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LIVin’ the Classic Life

In Journal

Vintage. Heritage. Legacy.

Those three words encapsulate why we decided to release our Rebel-AR collection in 2020. The collection is our homage to motor racing and the exceptional skills that went into making some of the fastest, most exciting motorcars the world has ever seen.

But it’s more than just paying homage to motor racing.

You see, we at LIV Watches are all about watches and the time-honored beauty of watch-making. Because being a part of the finest engineering and meticulous craftsmanship is indeed a beautiful thing. Yeah, we know it may sound a little corny put like that, but trust us--there is something almost reverential about what we do.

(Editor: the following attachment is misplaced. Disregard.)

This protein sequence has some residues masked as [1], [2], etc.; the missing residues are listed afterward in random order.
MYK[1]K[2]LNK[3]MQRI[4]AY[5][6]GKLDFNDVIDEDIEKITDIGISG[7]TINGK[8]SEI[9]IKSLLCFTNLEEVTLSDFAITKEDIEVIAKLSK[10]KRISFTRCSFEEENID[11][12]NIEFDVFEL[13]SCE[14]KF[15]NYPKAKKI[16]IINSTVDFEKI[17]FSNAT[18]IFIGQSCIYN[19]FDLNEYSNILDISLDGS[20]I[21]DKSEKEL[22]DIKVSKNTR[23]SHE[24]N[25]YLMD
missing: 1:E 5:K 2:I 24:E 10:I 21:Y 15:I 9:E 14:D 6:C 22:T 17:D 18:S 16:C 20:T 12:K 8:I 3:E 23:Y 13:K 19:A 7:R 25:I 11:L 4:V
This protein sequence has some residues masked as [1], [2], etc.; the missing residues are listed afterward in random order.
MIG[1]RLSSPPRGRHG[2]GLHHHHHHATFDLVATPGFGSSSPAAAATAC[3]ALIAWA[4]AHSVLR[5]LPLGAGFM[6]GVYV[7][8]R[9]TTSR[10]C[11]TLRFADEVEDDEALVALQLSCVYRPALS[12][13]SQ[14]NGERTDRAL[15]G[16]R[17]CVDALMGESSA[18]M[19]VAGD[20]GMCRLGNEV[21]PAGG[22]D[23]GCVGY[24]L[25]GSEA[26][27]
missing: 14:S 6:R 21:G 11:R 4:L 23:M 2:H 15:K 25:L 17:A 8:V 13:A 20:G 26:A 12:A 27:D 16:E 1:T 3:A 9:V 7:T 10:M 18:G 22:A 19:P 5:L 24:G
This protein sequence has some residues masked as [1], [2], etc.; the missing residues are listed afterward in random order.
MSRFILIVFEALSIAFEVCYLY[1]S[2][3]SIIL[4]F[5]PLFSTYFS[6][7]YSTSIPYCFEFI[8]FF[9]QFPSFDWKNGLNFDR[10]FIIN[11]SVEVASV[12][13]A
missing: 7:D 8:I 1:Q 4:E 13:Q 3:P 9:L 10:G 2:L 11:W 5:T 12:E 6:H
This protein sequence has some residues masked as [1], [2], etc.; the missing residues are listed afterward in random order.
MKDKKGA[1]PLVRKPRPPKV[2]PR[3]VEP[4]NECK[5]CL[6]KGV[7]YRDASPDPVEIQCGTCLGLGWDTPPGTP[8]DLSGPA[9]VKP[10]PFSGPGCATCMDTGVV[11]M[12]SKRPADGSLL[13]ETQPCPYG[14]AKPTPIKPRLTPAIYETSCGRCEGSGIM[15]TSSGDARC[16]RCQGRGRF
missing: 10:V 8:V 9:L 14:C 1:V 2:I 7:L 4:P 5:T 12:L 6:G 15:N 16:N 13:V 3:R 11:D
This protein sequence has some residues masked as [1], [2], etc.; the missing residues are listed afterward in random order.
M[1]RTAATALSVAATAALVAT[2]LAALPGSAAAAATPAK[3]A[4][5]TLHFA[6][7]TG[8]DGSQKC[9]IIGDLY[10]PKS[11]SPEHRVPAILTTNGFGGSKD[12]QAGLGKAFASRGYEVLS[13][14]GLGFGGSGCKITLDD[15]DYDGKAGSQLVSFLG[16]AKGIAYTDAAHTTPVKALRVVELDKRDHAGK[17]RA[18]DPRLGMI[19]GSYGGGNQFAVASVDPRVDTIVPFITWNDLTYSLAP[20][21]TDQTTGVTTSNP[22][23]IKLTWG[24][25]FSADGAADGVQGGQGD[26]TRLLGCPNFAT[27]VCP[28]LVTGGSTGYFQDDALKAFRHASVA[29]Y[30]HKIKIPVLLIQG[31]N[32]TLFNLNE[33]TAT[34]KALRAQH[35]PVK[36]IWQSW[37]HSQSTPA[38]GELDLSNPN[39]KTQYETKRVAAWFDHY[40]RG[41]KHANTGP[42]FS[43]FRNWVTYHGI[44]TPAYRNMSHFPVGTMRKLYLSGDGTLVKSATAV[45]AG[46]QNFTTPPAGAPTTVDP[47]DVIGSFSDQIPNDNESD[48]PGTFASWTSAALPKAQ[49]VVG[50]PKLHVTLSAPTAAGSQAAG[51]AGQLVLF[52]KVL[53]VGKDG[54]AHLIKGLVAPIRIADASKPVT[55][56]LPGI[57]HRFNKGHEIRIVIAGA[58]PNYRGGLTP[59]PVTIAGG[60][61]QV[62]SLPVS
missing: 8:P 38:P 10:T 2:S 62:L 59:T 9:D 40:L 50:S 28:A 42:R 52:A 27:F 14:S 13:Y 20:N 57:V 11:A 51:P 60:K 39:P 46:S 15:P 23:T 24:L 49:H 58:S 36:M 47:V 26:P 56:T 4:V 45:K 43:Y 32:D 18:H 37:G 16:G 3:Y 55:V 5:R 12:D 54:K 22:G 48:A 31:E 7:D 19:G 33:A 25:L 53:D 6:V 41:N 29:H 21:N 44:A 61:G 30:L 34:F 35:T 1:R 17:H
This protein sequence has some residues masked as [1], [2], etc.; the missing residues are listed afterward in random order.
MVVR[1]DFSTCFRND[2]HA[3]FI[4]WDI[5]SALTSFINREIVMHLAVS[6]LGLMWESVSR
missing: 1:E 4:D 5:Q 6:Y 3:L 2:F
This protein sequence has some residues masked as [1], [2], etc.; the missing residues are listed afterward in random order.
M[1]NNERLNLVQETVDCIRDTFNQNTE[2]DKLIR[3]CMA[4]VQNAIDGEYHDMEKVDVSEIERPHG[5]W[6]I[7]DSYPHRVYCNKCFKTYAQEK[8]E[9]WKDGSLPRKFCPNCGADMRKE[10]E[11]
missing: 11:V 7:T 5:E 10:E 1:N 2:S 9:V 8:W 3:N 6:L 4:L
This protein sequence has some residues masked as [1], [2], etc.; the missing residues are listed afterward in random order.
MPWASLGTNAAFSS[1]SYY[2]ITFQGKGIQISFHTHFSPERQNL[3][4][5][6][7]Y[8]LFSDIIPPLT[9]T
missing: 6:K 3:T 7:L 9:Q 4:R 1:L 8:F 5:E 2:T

In that context, it’s easy to understand why we so easily appreciate the design and engineering prowess of cars, especially vintage, classic cars. They were cars designed with the same passion, ambition, and drive (pardon the obvious pun) that inspires us every time we design and build a new watch collection.

So, we went on a photo shoot. We picked our favorite model (a real guy’s guy) to do his thing around four models--four classic Chevrolet models, that is.

We thought the outcome was pretty damn good.


Deceptively fast

We commence with a true golden oldie. Even the model we chose for this classic is painted in sunrise gold. The 1957 Chevrolet Bel Air was the most upscale of three models released by General Motors in 1957 (the other two being the mid-range Two-Ten and the less expensive One-Fifty). The ‘57 Bel Air might have looked like a classic 1950s sedan, but it packed a helluva punch.